Bill to tackle building woes

KUALA LUMPUR: The construction industry may soon see a major change in the way non-payment issues are resolved. Issues of cash flow shortage or non-payment of progress billings that often plague the industry may be reduced in the future when a Bill to regulate the payment is passed by Parliament.

In the past, non-payments or arbitrarily reduced payments of progress billings — by developers to contractors, or contractors to sub-contractors and suppliers — have caused major problems for the industry. They lead to cash flow problems for firms down the construction value chain, affecting their ability to deliver, and sometimes even to survive financially.

For the end-buyers, these disputes have led to late delivery of homes, and in some cases, abandoned projects.

The Kuala Lumpur Regional Centre For Arbitration (KLRCA) director Sundra Rajoo said the centre has proposed the Construction Industry Payment and Adjudication Bill 2011 (CIPA) to regulate payment in the industry.

The Bill, which is currently being tweaked in the Attorney-General's Chamber, would facilitate regular and timely progress payment through a speedy resolution via adjudication. However, adjudication does not eliminate the right of the parties to litigation if they are unhappy with the resolution.

The CIPA is expected to cover all construction works, which include buildings, roads, harbours, bridges, dams, drainage, electrical, mechanical, water, telecommunication work and earthworks.

Sundra said payments in the construction industry are often disrupted by project failure or parties willfully refusing to pay.

"The way the construction industry is going to work is to make sure people honour their contracts," he said, adding that KLRCA is all for making the industry more efficient.

He said the adjudication mechanism proposed in the Bill would facilitate cash flow in the industry during a project.

"Adjudication is a quick method of deciding a dispute. Parties will formulate the dispute and go to a third party and look at the dispute summarily. He (the third party) is not supposed to go into details but look at it overall," said Sundra.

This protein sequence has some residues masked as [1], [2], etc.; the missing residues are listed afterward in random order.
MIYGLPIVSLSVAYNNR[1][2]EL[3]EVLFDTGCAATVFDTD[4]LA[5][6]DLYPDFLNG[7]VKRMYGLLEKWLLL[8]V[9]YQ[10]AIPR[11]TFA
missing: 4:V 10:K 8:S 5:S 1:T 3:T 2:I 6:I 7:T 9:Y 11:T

However, he said the adjudication mechanism should not be used in assessing the final account, as it is more complex and some would even take up to six months or a year to prepare.

The Malaysian Bar Council vice-president Lim Chee Wee said non-payment problems in the past had a major negative knock-on effect in the industry and CIPA will provide for speedy and simple dispute resolution mechanism where an adjudicator   will make a decision which is binding on the parties.

Among other powers, the adjudicator can decide on the right of the unpaid party to suspend his performance. He can also decide on the right of the principal to pay the adjudicated amount direct to the sub-contractor and deduct from the main contractor.

However, Lim said there are several issues that the government needs to decide before the final version of the Bill is put to Parliament.

These policy issues include whether adjudication should include the final account, whether the Bill should apply to all constructions works without any opting out and whether the party which awards the contract or sub-contract should provide a payment bond.

In the case of the final amount, the Bar Council is of the view that it should not be included as the nature of the adjudication process cannot cater for the complicated and laborious process of determining the final account.

One of the concerns raised was whether government agencies and government-linked companies, which are the biggest work providers in the country, would also be bound by the final version of the Bill.

Master Builders Association Malaysia president Kwan Foh Kwai said the idea for the Bill came about as early as 2003.

In countries where a similar Act has been implemented, payment risk was eliminated and cost savings were passed on to purchasers.

Kwan said adjudication would give the industry a faster and cheaper way of resolving disputes as the contracting parties would be able to take the matter to the adjudicator for "rough justice".

As to whether the contracting parties could suspend work during the dispute, Kwan said temporary suspension has been proposed to be included, but the suspension of work must be justifiable.

Kwan was of the opinion that adjudication should not be limited to progress payments, but to all payment matters.

"Even the final payments can be adjudicated. Sometimes, it is just the retention money. It can be easily adjudicated. We don't have to wait for arbitration. We are suggesting that final payment can be adjudicated. If they are not happy, then they can file for arbitration. They have a choice. They can opt for adjudication or arbitration," he said, stressing that the adjudication would be handled by professionals ranging from surveyors to engineers, and lawyers to architects.

Kwan said each professional body would have its list of qualified members to be adjudicators.

"We hope that there will be one body where all the professional bodies will be represented and would set the standard," he added.

Meanwhile, Real Estate & Housing Developers' Association of Malaysia (Rehda) president Datuk Seri Michael Yam said CIPA would provide clarity, especially in the area of dispute resolution.

"Sometimes, the employers do not pay on time because they feel short-changed or under-delivered by contractors and these reasons may have been used in the withholding of payments and unfair adjustments of payments that causes the industrial issues", Yam said.

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